She’s right on both counts; it’s just a little disheartening to realize how little I retain of my desire for competition of this sort. Imagine, being told that you need to follow someone around in order to get some sort of feel for speed!
Well. I wasn’t any faster than I usually am, but my legs felt so much better, and I did get a feel for the speed I’d want to be traveling at. Plus, Jim bought me a neat little computer that tracks my cadence, and while I wasn’t as bad as I thought I’d be on the flats and the very slight uphills, my cadence on the uphill-uphills was absolutely dreadful. Oh well.
Anyway, here’s the loop we rode.
We did our prescribed 15-minute run at the end, and piled into the car for home and dinner, only to get stuck in traffic and not be able to go anywhere for a good long while. I slept. When I woke up again Jim was wearing the heavy-lidded look that says he’s not long for the conscious world, and we were still so far away from home.
A normal thirty-minute ride turned into a marathon hour and a half.
Anyway, home, dinner, and sleep, with the knowledge that the next day would be better, but not without the geeking-out that I seem to do every night now before I go to sleep. It looks like this:
and so on. All of that, of course, is the amount of time it’s going to take me to do the Ironman, based on the distances I’ve traveled and the training I’ve done. By my current calculations I shall barely eke in under the 16-hour cutoff point, and I’m OK with that, just so long as I finish.
We ran a few errands Sunday and had the aforementioned buffet lunch, and then I crashed hard on the couch for several hours. I thought I was just tired, but my beleagured little body was waging a war against either the corn-and-edamame succotash or the roasted cauliflower. I woke up, piled leftover fish and chips and grape juice on top of the mess in my belly, and promptly paid the price.
So after a sleepless night, I’m staring at a day of incapability to do work and possibly being late returning my library books. I’d like to actually pick up some new ones and write a book review and some more articles for The Examiner, but…I’m so tired. And hungry. Maybe I can stomach some chicken broth.
Mike says that Twiglets are good with beer. So I am indulging in that, as a late afternoon snack, and I think it well deserved: today’s triathlon workout was 5 hours and twenty minutes of cycling followed by 15 minutes of jog, and it’s done now.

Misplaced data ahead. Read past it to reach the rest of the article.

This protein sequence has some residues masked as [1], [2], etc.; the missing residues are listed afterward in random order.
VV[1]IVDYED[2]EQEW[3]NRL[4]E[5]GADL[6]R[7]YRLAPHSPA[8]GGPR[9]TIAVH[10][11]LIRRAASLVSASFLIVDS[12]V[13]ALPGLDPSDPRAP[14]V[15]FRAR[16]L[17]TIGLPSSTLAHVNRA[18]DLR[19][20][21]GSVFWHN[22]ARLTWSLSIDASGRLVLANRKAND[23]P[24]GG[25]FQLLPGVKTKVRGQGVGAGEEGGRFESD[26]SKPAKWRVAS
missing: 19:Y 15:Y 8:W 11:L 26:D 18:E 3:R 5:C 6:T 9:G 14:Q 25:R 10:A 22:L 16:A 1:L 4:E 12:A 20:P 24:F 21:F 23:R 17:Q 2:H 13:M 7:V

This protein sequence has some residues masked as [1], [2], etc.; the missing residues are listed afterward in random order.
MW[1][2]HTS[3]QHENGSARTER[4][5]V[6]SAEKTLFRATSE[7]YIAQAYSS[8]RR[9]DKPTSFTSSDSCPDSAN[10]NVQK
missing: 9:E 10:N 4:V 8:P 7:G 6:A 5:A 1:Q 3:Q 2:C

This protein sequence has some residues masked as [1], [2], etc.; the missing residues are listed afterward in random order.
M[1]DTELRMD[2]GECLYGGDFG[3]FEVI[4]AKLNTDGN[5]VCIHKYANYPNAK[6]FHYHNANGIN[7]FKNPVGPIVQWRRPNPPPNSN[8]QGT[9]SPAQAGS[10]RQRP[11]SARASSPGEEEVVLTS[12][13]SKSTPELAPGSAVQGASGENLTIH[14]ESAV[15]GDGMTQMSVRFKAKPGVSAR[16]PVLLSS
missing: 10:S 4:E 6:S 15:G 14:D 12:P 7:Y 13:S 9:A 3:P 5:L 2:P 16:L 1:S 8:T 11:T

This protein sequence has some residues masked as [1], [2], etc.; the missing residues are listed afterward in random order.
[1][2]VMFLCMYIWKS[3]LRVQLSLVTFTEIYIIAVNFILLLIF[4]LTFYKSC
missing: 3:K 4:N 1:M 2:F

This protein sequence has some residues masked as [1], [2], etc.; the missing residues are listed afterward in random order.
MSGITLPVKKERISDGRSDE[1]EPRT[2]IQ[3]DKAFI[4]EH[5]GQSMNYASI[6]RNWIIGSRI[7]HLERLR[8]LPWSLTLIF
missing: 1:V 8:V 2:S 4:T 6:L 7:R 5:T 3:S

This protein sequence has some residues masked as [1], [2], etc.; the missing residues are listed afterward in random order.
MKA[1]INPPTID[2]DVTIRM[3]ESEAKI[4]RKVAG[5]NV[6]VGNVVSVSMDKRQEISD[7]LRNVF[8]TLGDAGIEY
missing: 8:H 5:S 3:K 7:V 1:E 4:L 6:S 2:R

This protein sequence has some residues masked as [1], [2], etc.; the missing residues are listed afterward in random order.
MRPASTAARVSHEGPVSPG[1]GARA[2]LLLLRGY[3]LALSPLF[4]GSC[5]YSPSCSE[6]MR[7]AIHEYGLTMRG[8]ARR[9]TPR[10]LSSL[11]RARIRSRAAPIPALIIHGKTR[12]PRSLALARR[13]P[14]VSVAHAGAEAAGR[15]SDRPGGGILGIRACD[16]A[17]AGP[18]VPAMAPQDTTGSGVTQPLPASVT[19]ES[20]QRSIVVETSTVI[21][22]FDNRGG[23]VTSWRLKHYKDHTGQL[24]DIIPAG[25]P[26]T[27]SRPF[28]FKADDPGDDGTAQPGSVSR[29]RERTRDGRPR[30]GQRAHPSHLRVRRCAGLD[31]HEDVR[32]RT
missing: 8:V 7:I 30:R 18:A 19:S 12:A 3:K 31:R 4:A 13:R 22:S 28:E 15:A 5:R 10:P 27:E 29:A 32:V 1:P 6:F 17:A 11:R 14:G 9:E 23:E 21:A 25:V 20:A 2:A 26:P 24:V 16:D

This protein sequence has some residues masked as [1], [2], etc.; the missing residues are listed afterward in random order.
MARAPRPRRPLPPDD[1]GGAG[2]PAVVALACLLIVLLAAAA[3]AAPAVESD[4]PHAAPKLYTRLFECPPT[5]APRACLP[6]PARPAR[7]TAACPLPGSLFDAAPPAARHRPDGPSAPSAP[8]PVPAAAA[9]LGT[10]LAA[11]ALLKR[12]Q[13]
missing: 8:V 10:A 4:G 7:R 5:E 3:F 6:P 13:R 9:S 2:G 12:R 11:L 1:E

I give myself about two hours before I fall asleep on the couch with my Twiglets resting on my belly and an empty beer bottle clutched in my pruny paws. (This is what happens when you don’t hydrate well and then almost fall asleep in the shower.)
Anyway, we’d ridden about an hour and a half north and had come back most of the way to refuel when we saw the above photo. That tree wasn’t there when we rode up, so I’m glad we were not there when it fell right across the path, as I might have actually pee’ed in my pants if I had been anywhere near it. This is nowhere near as exciting as what Jeff Kerkove sawon his training ride today. We only have in common the fact that I bet Jeff would have also pee’ed his bike shorts if he’d witnessed either the tree falling OR that truck veering off the road, right into the bike lane.
We did the ride on the North County Trail, which is all gorgeous and mostly shaded, and a really lovely respite from the hilly course we’ve been riding at Harriman State Park. Here’s Jim on the path:
Also, the trail is on a rail line that used to run from Westchester County, where we live, straight up through Putnam County the next county up, and there are remnants of the old railroad still around. Here’s the Millwood train station.
I wish they’d do something with this station. Like, I don’t know, open an ice-cream shop. For bicyclists.
Now I want to do nothing but lie about on the sofa and read YA fiction. I could go do it outside, by our building’s pool, but I am *way* too tired to go downstairs.